About the artist Angel Otero was born in 1981 in Santurce, Puerto Rico, where he resided until moving to Chicago in 2004. He currently splits his time between New York and Puerto Rico. In 2009, Otero was included in the exhibition ‘Constellations’ at the Museum of Contemporary Art, Chicago, shortly after receiving his MFA at the School of the Art Institute of Chicago.
Otero’s practice is known for employing highly innovative techniques that challenge the parameters of his materials, revealing the intrinsic qualities of paint. His works are rooted in abstract image making and engage with ideas of memory through addressing art history, as well as his own lived experience. Otero is best known for the Oil Skin works he began in 2010, an ongoing series that demonstrates the inherently transformative nature of the artist’s practice as well as his dedication to expanding the visual field of abstract expressionism. Using oil paint layered onto glass and peeled off at a partially dried state, Otero recomposes his ‘skins’ onto canvas to make entirely new images and patterns. This methodical process is extended to his Transfer Series (2013) which utilizes imagery from his own personal history. Referencing historical etchings, the artist traces images drawn from his family photographs into horizontal lines with silicone – he eventually transfers the composition onto a large piece of paper that becomes the plate he will cover in raw pigment. Otero then lays his canvas onto these mediums to create a distorted monotype of the original imagery.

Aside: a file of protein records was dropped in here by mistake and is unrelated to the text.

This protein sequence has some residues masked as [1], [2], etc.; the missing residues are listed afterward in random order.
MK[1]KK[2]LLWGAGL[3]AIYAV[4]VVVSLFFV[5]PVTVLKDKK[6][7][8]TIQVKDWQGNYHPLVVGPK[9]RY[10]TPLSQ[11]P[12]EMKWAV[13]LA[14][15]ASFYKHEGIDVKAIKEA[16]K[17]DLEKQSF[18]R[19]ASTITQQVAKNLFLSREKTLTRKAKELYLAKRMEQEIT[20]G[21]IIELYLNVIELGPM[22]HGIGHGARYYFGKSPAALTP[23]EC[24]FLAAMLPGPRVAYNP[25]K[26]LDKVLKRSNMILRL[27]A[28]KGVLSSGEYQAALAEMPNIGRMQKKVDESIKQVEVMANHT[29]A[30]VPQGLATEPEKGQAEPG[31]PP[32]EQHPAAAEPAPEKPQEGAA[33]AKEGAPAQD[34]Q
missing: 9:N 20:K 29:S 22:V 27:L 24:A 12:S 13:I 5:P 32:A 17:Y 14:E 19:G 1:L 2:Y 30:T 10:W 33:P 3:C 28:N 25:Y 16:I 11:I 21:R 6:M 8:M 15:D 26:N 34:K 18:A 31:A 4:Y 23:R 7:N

His more recent works have continued to explore chance-based processes and their potential to convey memory and history through materiality. In 2017, Otero debuted a series of large-scale sculptural oil paintings that resemble tapestry. Hanging freely, these works incorporate salvaged materials from his studio, off-cuts of previous paintings, and found objects that are significant to his native Puerto Rico. The many fragments that make up his compositions become powerful meditations on past and present.
The artist’s early childhood memories are brought to the forefront in his most recent series of paintings which see a return to figuration combined with his hallmark style of abstraction. Otero paints and collages dreamlike scenes upon his vibrant structured canvases, depicting objects and spaces that are loosely based on personal memories associated with the domestic sphere. Probing the boundaries of figuration and abstraction, Otero’s most recent works continue to expand the possibilities of painting and materiality.
Otero’s work is in numerous public and private collections including the Berezdivin Collection, Puerto Rico; Bronx Museum of the Arts, Bronx NY; DePaul Art Museum, Chicago IL; Istanbul Modern, Istanbul, Turkey; Kemper Museum of Contemporary Art, Kansas City MO; Margulies Collection, Miami FL; Nerman Museum of Contemporary Art, Overland Park KS; North Carolina Museum of Art, Raleigh NC; Solomon R. Guggenheim Museum, New York NY; UBS Art Collection, Chicago IL; and the Virginia Museum of Fine Arts, Richmond VA.